How To Manage a Confident and Effective Return to the Office for your Staff

We have all experienced huge (unexpected) change in the past few months. Although we may be on countless Zoom calls, the face to face contact, as well as the number of random interactions we have has drastically reduced.

The pandemic has affected your teams in different ways

Other than the reduction in social contact, the pandemic will have affected your teams in many varied ways. Whilst some may have been furloughed or worked a reduced schedules, others (even within the same team) may have been busier than ever before. Some may have been unwell themselves or may still be recovering from loss of a family member. Whilst some will be itching to get back to the office, others may have found a new way of combining home and work that has caused them to rethink how they want to operate going forwards. For each employee who has found lockdown to be a positive time of reflection and changed pace, there will be another who has struggled to juggle the new conflicting demands on their time. Additionally, perceived (and actual) levels of risk from the virus will vary hugely from person to person affecting their confidence in returning to work.

The challenges getting your teams back to work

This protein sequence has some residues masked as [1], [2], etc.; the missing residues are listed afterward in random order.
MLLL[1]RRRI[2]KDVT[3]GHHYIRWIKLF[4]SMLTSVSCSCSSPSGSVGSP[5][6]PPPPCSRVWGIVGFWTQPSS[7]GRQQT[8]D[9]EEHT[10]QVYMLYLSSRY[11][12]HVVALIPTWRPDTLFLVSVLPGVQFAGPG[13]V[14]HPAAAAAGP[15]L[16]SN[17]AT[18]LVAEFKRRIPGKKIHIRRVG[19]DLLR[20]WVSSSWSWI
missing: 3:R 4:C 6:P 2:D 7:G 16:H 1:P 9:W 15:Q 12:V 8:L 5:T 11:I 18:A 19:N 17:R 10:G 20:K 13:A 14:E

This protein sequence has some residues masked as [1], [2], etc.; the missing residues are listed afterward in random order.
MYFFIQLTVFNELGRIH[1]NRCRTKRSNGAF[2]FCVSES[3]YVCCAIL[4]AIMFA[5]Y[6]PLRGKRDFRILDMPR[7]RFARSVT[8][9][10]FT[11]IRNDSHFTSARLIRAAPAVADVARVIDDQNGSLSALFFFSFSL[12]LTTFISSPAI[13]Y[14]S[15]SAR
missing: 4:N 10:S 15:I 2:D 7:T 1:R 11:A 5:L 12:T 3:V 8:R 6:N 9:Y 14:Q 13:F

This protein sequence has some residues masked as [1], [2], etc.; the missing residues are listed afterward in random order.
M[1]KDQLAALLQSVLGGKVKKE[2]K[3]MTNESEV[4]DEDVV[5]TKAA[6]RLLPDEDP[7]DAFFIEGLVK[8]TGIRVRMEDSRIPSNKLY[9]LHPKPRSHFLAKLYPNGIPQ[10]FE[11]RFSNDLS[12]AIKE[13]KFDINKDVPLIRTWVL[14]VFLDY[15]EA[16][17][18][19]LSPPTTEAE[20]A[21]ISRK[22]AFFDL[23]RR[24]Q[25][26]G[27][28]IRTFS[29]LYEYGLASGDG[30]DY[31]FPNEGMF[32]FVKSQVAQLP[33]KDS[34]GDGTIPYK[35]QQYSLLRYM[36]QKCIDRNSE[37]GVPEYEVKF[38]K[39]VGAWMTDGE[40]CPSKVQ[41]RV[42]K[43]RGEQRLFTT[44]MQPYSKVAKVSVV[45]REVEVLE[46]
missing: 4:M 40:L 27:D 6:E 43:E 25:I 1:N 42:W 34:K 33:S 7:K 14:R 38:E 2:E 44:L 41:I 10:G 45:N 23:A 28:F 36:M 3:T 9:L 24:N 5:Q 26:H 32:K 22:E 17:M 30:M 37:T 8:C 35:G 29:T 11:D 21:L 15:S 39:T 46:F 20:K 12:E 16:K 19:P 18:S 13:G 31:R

With these conflicting experiences, comes a challenge when you are ready to get your teams back to work: ensuring that each staff member – no matter their experience and attitude – feels comfortable and confident in their return. These are some of the factors we recommend taking into account when formulating your return plan:

  1. Listen: The first step to understanding how to balance the different needs and attitudes of staff alongside those of the organisation is to open a dialogue. In smaller teams, check in conversations will be useful. In larger organisations, stakeholder analysis or empathy mapping tools will be invaluable steps in gathering the right information to inform your next steps.  
  2. Reset: The pandemic has been a time to reset, not just for individuals, but for many organisations too. This break, along with the information you gather from your teams, may be the right time to think about becoming more creative about ways of working, whether through wellbeing initiatives, team tools, flexibility, agile working going forward and even strategic direction.
  3. Communicate: How any decisions about return plans are communicated will be crucial in gaining employee buy-in. When staff feel valued, through open, direct communication, they are much more likely to accept change than when decisions are kept quiet or only shared with the few. We work closely with leaders to help you communicate more effectively, so staff feel in the loop and understood.
  4. Rebuild: The lack of contact and changed work schedules will have affected team dynamics. Likewise, new working arrangements or reduced team sizes will have an impact on how teams gel together. Spending some time rebuilding trust and communication within the team will be key to ensuring performance is as effective and efficient as possible, as well as having an impact on staff engagement. Whilst large-scale teambuilding exercises may not be possible for a while, small team activities and online teambuilding are both great ways to help your teams feel connected again.

If you would like support with formulating return plans, helping your teams cope with change and rebuilding team dynamics, get in touch with us through our About page.

Scroll to Top